The Heritability of Social Class: Insights from Gregory Clark’s “The Son Also Rises”


Social mobility, the ability for an individual, no matter his familial background, to move up or down the social ladder, is part of the American conscience.  The idea that anyone can be the president, a doctor, a businessman, or an inventor is pervasive in our culture.  In fact, those on the lower end of the social pyramid are often blamed for lacking effort (from conservatives) or deemed as victims of discrimination, whether blatant or hidden (from liberals).  Different countries are even ranked based on the level of social mobility that exists in their population.  Scandinavian countries are ranked amongst the highest in the world for achieving perfect social mobility, where anyone can literally become anything.  Whereas places like the United States or United Kingdom are ranked less favorably, and income disparity is much more evident.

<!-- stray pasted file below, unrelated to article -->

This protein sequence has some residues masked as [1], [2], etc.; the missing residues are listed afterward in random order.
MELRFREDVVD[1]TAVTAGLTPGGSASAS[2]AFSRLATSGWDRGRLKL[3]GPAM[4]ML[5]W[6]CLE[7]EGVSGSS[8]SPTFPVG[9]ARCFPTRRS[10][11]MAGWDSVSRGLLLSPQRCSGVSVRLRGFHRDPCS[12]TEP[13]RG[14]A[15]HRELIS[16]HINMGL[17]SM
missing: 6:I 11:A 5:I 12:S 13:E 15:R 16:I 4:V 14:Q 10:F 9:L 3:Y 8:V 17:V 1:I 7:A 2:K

Gregory Clark intrudes by asking what makes one country more socially mobile than another.  How fast does social mobility take place? Have we become more socially mobile since the dark days of antiquity and the medieval period?  The evidence points in a surprising direction.  Gregory Clark’s method is to use rare surnames to track families’ social fate ...

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